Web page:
Michael Neidorff, the chief executive officer of Centene Corp., told securities analysts today that the health insurer can manage through COVID-19 pandemic uncertainty, and is managing through a great deal of uncertainty.
Neidorff warned the analysts that predicting what the rest of the year, or next year, will be like is difficult.
“We’ve never seen it like this before,” Neidorff said. “It’s difficult to model a situation when you have no prior experience. And the biggest issue I see is, for example, unemployment, it could reach as high as 20%. It’s around 15% right now. That’s depression level.”
Centene will do well, but ”it’s going to be lumpy,” Neidorff said.
- A recording of Centene’s earnings call is available here.
- An article about Centene’s fourth-quarter earnings is available here.
Centene is a St. Louis-based health insurer that has specialized in managing Medicaid plans and other types of public health plans.
It now has a large Affordable Care Act public exchange plan operation. It acquired Health Net, a California-based commercial health insurer, from UnitedHealth Group Inc. in 2016, and it completed the acquisition of WellCare Health Plans Inc., a Medicare plan issuer, in January.
Centene is on track to generate about $110 billion in revenue for all of 2020.
Neidorff and other Centene executives talked about COVID-19, and other matters, during a conference call the company held to go over its earnings for the first quarter.
Centene is reporting $46 million in net income for the first quarter on $26 billion in revenue, compared with $519 million in net income on $18 billion in revenue for the first quarter of 2019.
Results were affected by New York state’s delay in paying Centene $700 million in premiums.
Executives said the company has $2 billion in cash on hand and about $1.4 billion available through a revolving credit facility, giving it access to about $3.5 billionin immediate liquidity.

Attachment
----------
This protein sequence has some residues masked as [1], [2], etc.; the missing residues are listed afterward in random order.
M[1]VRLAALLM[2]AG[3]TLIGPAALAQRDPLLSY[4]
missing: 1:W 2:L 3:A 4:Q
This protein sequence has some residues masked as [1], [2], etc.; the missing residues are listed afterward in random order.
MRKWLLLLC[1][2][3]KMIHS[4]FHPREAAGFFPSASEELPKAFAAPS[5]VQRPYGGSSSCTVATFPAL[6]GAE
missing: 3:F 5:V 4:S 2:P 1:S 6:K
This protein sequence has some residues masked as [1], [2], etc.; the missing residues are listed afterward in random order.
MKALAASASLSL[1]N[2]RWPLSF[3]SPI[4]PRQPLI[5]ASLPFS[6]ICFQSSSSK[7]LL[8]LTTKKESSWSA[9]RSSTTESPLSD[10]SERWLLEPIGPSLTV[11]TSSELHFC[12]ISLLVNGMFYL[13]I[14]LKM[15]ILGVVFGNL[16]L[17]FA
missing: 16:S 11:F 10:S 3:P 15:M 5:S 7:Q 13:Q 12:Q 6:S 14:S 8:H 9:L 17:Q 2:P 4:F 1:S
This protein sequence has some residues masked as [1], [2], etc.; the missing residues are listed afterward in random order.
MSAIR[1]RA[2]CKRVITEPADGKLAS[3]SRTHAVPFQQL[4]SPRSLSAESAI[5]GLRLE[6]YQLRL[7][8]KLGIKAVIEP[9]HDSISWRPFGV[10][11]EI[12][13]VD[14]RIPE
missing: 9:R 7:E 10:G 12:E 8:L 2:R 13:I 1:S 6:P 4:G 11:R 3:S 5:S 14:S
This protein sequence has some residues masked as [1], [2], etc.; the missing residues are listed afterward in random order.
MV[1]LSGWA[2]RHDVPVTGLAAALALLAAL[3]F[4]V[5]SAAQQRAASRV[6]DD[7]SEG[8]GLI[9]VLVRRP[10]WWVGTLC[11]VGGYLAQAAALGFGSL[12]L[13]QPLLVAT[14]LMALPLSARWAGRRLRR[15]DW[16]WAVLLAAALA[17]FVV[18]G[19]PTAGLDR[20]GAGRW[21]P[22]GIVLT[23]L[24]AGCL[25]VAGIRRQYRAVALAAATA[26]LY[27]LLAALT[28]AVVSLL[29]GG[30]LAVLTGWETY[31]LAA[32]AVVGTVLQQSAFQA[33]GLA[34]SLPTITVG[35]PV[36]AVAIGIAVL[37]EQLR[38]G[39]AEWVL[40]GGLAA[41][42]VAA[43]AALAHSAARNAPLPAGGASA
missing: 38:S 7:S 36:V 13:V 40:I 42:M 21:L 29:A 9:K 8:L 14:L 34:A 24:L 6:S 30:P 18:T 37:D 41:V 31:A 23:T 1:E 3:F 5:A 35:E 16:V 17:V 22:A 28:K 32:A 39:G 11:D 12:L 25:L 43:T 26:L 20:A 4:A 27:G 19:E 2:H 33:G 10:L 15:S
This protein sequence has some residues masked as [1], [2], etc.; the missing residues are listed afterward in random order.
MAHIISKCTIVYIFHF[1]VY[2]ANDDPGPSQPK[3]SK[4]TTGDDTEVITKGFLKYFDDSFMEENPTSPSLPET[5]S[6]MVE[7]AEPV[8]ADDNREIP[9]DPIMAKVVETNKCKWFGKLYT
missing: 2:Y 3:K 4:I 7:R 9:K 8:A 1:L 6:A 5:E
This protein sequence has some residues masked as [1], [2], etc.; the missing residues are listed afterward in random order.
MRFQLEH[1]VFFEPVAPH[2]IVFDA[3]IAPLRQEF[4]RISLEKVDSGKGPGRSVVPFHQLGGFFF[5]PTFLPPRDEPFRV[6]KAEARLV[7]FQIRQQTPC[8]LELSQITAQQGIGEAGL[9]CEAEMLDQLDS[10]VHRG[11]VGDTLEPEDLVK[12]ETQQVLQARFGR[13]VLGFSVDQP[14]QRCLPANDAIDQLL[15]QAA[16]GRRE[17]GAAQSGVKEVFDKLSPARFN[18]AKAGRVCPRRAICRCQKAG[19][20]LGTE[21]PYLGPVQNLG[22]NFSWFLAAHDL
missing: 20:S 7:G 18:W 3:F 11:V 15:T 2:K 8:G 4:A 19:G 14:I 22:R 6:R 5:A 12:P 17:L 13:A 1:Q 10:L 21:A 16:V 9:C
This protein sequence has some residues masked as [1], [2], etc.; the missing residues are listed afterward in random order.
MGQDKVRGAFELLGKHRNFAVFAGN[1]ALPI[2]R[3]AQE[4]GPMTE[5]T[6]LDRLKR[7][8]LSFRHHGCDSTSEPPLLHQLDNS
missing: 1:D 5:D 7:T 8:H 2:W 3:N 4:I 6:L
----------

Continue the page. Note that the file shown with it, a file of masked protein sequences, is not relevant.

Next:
The company ended the quarter providing or administering health coverage for 24 million people, up from 15 million people a year earlier.
Here’s what happened to key types of enrollment between the first quarter of 2019 and the latest quarter:
- Medicare plans: 976,700 (up from 393,900)
- U.S. commercial major medical insurance: 2.7 million (up from 2.5 million)
- ACA exchange plans: 2.2 million (up from 2 million)
- Medicaid and similar programs: 12 million (up from 8.6 million)
- International: 599,900 (up from 151,600)
Like other life and health insurer CEOs who have spoken at analyst calls this month, Neidorff took time during the call to express his pride in the efforts his company’s employees have made to keep operations moving in the face of shelter-in-place rules.
The company was able to get 66,000 employees, or about 90% of all company employees, working at home within three days, Neidorff said.
Neidorff said Centene is donating 1 million meals a month for 12 months to feed people in communities all over the country; providing 50,000 gift cards to be used to purchase essential health care and educational items; and giving medical personnel personal protective equipment and support services.
Neidorff said Centene’s own operations are an important part of the response to the COVID-19 crisis.